A Model of Chinese Central Government: the Role of Reciprocal Accountability
Why was the same state in China able to promote economic growth in the reform era but not in the previous thirty years? In this paper we focus on a speci c aspect that might help the search for a comprehensive explanation: the speci c institutional arrangement that induced autocratic government to adopt growth-enhancing policies. To this aim, we consider a standard political agency model (Besley, 2006) where the incumbent leader may be either congruent or not, and where both types need the support of the selectorate to hold on to power. Our main result is that in autocracies without electoral discipline, to restrain the opportunistic behavior of a leader, the size of the selectorateshould be intermediate: if too small, the selectorateis captured by the leader and has no disciplinary role; if too big, the leaders incentives are diluted.
|Date of creation:||Feb 2013|
|Date of revision:||Feb 2013|
|Contact details of provider:|| Postal: |
Phone: +39 02 6448 3089
Fax: +39 02 6448 3085
Web page: http://dipeco.economia.unimib.it
More information through EDIRC
Please report citation or reference errors to , or , if you are the registered author of the cited work, log in to your RePEc Author Service profile, click on "citations" and make appropriate adjustments.:
- Murphy, Kevin M & Shleifer, Andrei & Vishny, Robert W, 1992. "The Transition to a Market Economy: Pitfalls of Partial Reform," The Quarterly Journal of Economics, MIT Press, vol. 107(3), pages 889-906, August.
- Eric Maskin & Jean Tirole, 2004.
"The Politician and the Judge: Accountability in Government,"
American Economic Review,
American Economic Association, vol. 94(4), pages 1034-1054, September.
- Eric Maskin, 2003. "The Politician and the Judge: Accountability in Government," Theory workshop papers 505798000000000076, UCLA Department of Economics.
- Eric Maskin & Jean Tirole, 2004. "The Politician and the Judge: Accountability in Government," Economics Working Papers 0020, Institute for Advanced Study, School of Social Science.
- Yingyi Qian & Gerard Roland, .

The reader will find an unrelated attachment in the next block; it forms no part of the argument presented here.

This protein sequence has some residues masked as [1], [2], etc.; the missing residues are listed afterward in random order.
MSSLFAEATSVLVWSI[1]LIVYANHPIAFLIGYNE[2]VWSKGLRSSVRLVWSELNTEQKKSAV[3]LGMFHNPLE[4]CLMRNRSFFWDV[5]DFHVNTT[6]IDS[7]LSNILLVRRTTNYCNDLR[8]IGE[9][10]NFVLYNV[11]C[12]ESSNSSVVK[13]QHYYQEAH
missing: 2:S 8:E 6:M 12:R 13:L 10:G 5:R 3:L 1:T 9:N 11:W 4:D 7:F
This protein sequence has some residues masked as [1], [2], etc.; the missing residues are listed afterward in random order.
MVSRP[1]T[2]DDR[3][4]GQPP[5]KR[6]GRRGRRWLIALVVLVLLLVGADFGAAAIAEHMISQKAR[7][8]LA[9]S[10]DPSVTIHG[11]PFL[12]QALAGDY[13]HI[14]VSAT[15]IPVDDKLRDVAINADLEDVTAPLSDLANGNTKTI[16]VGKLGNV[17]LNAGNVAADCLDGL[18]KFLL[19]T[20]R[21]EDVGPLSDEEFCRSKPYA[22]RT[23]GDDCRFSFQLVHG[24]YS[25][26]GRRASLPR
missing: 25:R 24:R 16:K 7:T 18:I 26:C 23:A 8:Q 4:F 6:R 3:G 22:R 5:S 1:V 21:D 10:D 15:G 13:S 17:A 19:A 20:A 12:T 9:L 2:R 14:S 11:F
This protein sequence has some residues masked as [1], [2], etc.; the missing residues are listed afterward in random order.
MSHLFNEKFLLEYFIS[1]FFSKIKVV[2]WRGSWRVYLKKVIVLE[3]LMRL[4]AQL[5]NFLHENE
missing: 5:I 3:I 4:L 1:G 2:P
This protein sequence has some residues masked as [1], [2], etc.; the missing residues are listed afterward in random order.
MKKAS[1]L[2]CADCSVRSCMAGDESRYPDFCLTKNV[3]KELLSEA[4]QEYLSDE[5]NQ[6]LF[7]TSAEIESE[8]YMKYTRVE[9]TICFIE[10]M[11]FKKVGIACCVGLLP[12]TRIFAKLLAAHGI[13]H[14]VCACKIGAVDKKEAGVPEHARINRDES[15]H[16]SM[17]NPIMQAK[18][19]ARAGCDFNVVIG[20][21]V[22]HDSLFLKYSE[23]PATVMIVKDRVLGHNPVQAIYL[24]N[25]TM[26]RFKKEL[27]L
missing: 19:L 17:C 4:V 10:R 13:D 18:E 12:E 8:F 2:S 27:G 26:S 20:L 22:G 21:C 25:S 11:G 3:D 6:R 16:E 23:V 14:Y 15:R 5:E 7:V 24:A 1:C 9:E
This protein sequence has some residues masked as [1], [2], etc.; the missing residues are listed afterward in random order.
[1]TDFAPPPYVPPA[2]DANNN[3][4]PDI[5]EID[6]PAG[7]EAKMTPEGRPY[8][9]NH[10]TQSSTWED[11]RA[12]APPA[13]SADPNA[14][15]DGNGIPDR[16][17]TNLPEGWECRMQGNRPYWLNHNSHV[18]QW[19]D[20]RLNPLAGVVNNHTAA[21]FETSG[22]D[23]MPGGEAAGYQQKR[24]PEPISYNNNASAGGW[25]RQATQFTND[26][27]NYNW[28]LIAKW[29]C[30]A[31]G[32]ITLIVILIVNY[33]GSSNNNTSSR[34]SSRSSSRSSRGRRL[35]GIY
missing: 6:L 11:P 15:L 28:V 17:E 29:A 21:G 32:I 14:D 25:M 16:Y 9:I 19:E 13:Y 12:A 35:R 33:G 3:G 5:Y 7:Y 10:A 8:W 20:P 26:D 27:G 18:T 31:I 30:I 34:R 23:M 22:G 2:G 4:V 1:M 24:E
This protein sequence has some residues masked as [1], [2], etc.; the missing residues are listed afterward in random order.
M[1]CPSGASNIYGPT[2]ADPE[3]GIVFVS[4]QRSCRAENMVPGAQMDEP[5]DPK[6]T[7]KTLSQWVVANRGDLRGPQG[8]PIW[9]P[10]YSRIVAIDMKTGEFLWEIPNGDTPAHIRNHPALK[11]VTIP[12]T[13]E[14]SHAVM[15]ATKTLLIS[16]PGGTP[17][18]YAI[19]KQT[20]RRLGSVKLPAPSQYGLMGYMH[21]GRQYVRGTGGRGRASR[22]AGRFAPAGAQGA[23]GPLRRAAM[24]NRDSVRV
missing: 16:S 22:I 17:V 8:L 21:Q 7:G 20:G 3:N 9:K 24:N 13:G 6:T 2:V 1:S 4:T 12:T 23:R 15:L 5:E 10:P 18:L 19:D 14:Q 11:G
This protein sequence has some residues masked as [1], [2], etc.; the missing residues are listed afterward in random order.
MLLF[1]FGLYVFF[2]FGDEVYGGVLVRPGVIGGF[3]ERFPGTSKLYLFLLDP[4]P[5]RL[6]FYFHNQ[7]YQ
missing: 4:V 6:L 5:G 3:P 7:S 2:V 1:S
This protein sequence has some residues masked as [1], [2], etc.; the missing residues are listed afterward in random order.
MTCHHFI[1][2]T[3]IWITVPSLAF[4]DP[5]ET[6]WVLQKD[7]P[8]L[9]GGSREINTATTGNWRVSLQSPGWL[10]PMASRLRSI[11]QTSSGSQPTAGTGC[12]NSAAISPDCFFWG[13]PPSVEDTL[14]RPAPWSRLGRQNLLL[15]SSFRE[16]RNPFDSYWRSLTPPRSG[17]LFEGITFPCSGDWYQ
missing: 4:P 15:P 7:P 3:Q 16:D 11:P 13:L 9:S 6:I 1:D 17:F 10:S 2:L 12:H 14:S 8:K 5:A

"Federalism and the Soft Budget Constraint,"
97045, Stanford University, Department of Economics.
- Yingyi Qian & Barry R. Weingast, 1996. "China's transition to markets: market-preserving federalism, chinese style," Journal of Economic Policy Reform, Taylor & Francis Journals, vol. 1(2), pages 149-185.
- Timothy Besley & Masayuki Kudamatsu, 2007.
"Making Autocracy Work,"
STICERD - Development Economics Papers - From 2008 this series has been superseded by Economic Organisation and Public Policy Discussion Papers
48, Suntory and Toyota International Centres for Economics and Related Disciplines, LSE.
- Besley, Timothy J. & Kudamatsu, Masayuki, 2007. "Making Autocracy Work," CEPR Discussion Papers 6371, C.E.P.R. Discussion Papers.
- Timothy Besley & Masayuki Kudamatsu, 2007. "Making autocracy work," LSE Research Online Documents on Economics 3764, London School of Economics and Political Science, LSE Library.
- repec:cup:cbooks:9780521855266 is not listed on IDEAS
- Yingyi Qian & Barry R. Weingast, 1997.
"Federalism as a Commitment to Reserving Market Incentives,"
Journal of Economic Perspectives,
American Economic Association, vol. 11(4), pages 83-92, Fall.
- Yingyi Qian & Barry R. Weingast, 1997. "Federalism as a Commitment to Preserving Market Incentives," Working Papers 97042, Stanford University, Department of Economics.
When requesting a correction, please mention this item's handle: RePEc:mib:wpaper:230. See general information about how to correct material in RePEc.
For technical questions regarding this item, or to correct its authors, title, abstract, bibliographic or download information, contact: (Roberto Reale)
If references are entirely missing, you can add them using this form.